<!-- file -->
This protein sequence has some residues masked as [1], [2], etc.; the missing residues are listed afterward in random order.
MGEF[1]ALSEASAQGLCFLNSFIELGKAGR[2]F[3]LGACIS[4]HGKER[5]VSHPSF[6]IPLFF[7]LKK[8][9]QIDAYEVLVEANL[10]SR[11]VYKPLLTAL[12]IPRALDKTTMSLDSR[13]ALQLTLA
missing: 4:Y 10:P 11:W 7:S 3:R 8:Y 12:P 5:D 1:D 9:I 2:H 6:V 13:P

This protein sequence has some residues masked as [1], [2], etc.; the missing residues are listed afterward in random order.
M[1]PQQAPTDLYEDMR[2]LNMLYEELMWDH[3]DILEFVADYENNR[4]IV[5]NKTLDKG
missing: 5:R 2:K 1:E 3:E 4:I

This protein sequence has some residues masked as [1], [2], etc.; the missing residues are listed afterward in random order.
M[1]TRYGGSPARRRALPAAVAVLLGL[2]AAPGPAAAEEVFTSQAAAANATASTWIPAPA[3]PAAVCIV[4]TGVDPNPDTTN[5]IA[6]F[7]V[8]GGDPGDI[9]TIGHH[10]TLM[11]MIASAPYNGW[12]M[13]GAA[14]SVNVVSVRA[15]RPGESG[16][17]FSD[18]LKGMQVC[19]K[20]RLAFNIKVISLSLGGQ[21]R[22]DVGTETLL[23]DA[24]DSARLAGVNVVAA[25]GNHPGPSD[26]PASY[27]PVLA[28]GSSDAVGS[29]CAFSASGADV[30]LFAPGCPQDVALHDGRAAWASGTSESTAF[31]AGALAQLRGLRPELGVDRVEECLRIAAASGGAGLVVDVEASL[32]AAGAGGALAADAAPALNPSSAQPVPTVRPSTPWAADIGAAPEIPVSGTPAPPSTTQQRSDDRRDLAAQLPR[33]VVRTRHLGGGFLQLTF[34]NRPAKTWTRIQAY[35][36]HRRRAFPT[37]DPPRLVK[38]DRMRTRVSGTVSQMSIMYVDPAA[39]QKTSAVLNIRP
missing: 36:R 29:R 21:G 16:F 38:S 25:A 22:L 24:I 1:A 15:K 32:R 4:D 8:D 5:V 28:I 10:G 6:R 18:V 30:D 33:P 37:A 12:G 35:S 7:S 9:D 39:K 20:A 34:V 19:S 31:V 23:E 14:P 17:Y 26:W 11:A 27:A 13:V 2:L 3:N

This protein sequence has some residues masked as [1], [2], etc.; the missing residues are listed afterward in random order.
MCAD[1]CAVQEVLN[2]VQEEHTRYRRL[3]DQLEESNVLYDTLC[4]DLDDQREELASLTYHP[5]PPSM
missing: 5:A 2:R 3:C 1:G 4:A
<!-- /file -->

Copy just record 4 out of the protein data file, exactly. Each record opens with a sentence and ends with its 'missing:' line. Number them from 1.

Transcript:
This protein sequence has some residues masked as [1], [2], etc.; the missing residues are listed afterward in random order.
MCAD[1]CAVQEVLN[2]VQEEHTRYRRL[3]DQLEESNVLYDTLC[4]DLDDQREELASLTYHP[5]PPSM
missing: 5:A 2:R 3:C 1:G 4:A